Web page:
Sand hill Screwmoss: An illustration challenge
Sand hill Screwmoss Syntrichia ruraliformis ruraliformis is one of the species completed for a recent commission. There were thirteen species of plant I had to illustrate which were growing on Braunton Burrows sand dunes, and the one that occupied me most was certainly this lovely moss.
For an overview of the other species illustrated, please check out my blog on the Wildflowers of Braunton Burrows.
Quite a few mosses look starry when viewed from above. This is because the leaves at the tip of the shoots curve sharply outwards and downwards. Often they look very different when dry, which is true for the Screwmoss too.
Heath star moss Campylopus introflexus when wet
Heath star moss Campylopus introflexus when dry
Sand hill Screwmoss
Sand hill Screw moss is quite a distinctive species, which isn’t always the case with mosses. As with other star-like mosses, it has strongly recurved leaves. This species also has long hyaline hair points. The leaves curve out, away from the stem when they are wet. This gives a star-like appearance from above. As mentioned, other moss species can also look starry from above, but the colours of the Sand hill Screw moss make this species really obvious.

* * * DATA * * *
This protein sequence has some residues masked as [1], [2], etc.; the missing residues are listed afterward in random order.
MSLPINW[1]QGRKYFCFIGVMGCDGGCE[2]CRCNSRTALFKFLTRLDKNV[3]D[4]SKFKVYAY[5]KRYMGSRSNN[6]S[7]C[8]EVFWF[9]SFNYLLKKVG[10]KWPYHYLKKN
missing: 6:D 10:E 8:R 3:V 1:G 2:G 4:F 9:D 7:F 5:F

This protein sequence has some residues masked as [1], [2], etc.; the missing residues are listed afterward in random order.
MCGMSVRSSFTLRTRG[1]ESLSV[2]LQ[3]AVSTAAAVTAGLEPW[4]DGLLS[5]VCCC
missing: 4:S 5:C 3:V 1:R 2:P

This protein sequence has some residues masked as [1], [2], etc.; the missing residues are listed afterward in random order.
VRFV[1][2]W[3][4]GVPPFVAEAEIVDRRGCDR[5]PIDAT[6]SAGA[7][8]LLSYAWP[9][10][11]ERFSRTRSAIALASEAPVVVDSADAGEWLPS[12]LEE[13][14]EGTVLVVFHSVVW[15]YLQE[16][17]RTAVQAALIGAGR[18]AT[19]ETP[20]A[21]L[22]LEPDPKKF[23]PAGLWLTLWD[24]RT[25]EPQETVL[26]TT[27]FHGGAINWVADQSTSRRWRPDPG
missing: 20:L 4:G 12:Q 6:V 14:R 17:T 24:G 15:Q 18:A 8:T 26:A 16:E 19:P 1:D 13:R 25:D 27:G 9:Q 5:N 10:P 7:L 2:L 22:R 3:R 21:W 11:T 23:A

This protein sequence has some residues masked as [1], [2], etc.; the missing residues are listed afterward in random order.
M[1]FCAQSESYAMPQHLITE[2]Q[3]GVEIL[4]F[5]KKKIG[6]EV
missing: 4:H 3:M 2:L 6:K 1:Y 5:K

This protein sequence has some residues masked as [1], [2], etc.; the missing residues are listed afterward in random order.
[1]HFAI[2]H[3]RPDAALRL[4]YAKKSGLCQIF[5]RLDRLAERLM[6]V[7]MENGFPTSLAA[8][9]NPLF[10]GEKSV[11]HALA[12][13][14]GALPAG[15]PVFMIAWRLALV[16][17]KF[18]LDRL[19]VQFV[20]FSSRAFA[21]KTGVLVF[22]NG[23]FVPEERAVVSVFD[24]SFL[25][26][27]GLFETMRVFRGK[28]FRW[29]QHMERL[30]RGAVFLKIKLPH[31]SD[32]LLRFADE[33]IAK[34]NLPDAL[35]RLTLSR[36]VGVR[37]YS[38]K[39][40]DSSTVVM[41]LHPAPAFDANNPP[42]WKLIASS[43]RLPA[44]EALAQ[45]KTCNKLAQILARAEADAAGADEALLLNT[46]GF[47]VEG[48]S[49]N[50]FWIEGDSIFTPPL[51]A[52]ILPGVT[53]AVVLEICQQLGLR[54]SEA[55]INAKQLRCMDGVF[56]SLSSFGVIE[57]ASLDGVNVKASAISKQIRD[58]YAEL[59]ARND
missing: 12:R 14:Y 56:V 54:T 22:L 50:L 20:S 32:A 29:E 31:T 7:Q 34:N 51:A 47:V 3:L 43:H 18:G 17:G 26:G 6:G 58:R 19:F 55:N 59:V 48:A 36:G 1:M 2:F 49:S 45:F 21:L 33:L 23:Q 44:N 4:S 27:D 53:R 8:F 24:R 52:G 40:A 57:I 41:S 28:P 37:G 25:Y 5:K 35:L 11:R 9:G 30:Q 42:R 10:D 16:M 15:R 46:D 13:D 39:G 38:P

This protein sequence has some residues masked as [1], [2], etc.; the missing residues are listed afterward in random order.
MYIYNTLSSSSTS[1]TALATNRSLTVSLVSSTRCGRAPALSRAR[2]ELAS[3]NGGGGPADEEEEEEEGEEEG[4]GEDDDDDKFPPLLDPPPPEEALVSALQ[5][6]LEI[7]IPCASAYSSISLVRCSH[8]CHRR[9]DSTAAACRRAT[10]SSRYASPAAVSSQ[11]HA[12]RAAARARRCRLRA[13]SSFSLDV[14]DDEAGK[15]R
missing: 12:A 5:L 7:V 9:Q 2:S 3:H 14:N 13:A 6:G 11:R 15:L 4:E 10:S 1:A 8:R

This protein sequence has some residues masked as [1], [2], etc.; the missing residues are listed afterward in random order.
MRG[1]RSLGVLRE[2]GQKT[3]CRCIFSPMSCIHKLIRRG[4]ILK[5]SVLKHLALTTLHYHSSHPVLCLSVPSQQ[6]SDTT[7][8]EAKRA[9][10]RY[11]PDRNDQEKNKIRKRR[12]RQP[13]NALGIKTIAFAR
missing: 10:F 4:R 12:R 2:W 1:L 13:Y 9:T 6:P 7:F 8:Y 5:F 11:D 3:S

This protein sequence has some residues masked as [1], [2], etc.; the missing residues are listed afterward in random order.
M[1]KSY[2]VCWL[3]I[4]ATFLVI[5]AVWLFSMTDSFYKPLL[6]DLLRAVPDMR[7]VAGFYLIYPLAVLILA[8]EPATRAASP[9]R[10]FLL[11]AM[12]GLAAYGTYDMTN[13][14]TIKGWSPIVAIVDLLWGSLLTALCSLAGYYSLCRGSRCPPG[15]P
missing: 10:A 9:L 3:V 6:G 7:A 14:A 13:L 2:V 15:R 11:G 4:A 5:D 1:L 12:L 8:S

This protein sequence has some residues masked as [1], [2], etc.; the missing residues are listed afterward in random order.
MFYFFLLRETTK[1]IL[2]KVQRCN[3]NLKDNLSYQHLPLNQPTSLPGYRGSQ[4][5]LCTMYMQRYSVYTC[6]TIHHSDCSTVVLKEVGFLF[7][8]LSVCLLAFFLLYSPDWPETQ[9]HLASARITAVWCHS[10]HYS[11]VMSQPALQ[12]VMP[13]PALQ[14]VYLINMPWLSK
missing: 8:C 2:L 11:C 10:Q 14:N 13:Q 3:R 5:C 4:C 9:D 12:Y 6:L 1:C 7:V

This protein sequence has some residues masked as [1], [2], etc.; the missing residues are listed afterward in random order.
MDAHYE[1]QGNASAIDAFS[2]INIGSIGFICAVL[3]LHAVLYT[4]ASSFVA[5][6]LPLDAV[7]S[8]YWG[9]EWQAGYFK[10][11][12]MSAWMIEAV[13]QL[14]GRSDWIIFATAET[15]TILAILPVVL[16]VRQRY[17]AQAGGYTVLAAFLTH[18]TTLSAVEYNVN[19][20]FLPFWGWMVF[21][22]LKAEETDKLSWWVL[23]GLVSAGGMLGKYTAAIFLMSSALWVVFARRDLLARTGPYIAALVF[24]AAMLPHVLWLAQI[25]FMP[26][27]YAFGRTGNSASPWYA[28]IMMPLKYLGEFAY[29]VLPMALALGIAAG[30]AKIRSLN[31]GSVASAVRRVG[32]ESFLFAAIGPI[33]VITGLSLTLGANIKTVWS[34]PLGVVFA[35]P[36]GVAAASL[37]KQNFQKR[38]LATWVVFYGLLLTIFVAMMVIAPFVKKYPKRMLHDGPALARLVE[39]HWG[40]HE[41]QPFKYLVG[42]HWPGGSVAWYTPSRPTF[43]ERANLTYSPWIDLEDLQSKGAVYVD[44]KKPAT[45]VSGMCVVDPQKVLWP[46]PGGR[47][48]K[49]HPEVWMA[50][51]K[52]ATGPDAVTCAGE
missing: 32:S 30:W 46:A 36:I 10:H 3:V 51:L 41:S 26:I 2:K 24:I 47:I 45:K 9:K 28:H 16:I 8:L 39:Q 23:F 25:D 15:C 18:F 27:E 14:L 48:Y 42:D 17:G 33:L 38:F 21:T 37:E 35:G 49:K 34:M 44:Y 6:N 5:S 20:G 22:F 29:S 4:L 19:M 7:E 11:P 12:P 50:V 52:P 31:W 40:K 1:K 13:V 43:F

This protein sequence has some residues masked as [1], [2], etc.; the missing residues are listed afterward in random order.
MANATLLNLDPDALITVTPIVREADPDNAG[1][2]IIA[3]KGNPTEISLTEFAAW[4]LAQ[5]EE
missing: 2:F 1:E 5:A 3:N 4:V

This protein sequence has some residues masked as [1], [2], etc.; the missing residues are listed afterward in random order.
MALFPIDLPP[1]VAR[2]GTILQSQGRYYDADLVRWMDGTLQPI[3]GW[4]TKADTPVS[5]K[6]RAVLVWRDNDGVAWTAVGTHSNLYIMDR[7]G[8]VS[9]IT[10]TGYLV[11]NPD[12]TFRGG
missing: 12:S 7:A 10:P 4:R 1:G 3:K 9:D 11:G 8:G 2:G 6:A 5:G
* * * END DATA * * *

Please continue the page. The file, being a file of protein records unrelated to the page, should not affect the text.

The leaves at the top of the shoot are a bright green. These gradually become yellower as you travel down the shoot. The lowest leaves are dark brown. In effect, this means the moss is a brown carpet, spangled with bright green stars. The hair points add to the beauty of this colour scheme.
In the wild, much of the moss may be below ground level, hidden in the sand. For this reason, it’s probably been overlooked in many localities. The fact that it’s so unobtrusive when dry could add to this. However, in the recent BSBI atlas, it’s been increasingly recorded inland, especially in East Anglian areas.
For details on how to identify this moss from the BSBI, check out the link to their online handbook. I use a lot of textbooks too, when it comes to illustrating mosses. Trying to tally the characteristics I see with those that are species specific is always a test. I also use FSC foldout guides.
Sand hill Screwmoss: Dry specimens
When dry, the Screwmoss leaves compress against the stalk of the plant. This turns the green stars into dried out twists. They look like off cuts of brown wool, and far less engaging than the wet form.
The hair points stay rigid, so the whole moss looks spiky and scruffy.